Big Banks Easily Pass Federal Stress Tests
The nation’s largest and most complex banks easily passed the Federal Reserve’s annual stress tests, despite undergoing a scenario that simulated the most severe economic downturn yet tested.
The simulation projected $410 billion in total losses among the nation’s 18 largest banks when faced with the “severely adverse” scenario, which including unemployment rising to 10 percent, elevated stress in corporate loan markets, substantial declines in real estate prices, and recessions in the eurozone, the United Kingdom, and Japan.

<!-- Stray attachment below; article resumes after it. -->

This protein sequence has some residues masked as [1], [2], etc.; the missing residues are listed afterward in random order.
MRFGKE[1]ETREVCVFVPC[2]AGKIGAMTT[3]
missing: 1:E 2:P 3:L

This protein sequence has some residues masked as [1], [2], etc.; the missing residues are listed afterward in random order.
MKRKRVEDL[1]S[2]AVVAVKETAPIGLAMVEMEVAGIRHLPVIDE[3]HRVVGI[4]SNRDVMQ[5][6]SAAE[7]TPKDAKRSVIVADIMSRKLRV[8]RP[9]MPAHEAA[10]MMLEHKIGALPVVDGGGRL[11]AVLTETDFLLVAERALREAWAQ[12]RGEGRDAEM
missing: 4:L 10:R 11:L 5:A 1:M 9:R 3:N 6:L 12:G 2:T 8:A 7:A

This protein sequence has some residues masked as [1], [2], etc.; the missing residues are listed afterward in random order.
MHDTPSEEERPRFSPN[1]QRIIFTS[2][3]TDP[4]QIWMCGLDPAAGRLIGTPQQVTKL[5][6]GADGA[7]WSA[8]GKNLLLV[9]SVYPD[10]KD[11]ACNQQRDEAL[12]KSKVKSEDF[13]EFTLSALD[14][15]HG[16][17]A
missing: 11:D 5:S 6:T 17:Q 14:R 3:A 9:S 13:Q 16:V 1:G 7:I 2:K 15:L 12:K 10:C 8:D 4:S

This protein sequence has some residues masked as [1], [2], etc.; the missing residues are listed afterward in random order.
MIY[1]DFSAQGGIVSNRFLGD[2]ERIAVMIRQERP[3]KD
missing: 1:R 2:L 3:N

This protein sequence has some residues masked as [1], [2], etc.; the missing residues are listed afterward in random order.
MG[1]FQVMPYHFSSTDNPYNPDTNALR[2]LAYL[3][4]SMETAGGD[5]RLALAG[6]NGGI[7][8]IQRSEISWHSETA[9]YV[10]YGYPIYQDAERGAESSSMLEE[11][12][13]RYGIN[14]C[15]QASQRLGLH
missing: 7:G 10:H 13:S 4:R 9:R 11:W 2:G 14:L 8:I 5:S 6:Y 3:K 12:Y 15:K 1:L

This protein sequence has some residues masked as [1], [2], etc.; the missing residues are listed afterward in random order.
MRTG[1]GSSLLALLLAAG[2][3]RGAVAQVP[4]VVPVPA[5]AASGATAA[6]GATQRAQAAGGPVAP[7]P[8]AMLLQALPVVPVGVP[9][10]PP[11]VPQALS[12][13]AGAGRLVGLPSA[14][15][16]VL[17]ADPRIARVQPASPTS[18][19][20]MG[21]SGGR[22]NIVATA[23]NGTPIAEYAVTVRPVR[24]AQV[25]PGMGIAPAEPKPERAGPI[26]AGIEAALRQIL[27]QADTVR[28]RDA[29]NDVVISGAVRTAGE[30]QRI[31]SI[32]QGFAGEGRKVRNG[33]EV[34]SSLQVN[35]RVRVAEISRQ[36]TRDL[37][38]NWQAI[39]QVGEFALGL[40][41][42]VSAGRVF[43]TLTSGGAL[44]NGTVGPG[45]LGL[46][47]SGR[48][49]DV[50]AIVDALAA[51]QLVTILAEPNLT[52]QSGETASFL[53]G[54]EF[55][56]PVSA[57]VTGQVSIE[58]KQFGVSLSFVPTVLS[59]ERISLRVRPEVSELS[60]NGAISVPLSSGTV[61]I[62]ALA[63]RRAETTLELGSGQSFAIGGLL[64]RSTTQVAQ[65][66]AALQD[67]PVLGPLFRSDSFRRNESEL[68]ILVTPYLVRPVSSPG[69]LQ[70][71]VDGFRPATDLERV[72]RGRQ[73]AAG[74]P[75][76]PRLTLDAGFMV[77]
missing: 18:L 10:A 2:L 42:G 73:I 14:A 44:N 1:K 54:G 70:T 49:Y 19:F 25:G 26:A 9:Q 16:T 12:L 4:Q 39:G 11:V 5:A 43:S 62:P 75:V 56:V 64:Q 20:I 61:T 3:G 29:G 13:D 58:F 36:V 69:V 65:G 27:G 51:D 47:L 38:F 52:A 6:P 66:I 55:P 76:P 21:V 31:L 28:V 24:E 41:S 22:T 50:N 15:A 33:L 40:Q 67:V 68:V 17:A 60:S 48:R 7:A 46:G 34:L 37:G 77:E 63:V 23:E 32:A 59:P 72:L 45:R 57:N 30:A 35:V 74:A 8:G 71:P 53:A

All 18 banks that underwent the simulation easily passed. In fact, banks have gradually improved their performances with stress tests. According to the Federal Reserve, “aggregate loan losses as a percent of average loan balances in the severely adverse scenario have declined since early stress test exercises, due in large part to improvements in firms’ portfolio quality.”
Credit card loans performed the worst in the simulation, followed by commercial and industrial loans. Nonetheless, “The results confirm that our financial system remains resilient,” said Vice Chairman Randal K. Quarles. “The nation’s largest banks are significantly stronger than before the crisis and would be well-positioned to support the economy even after a severe shock.”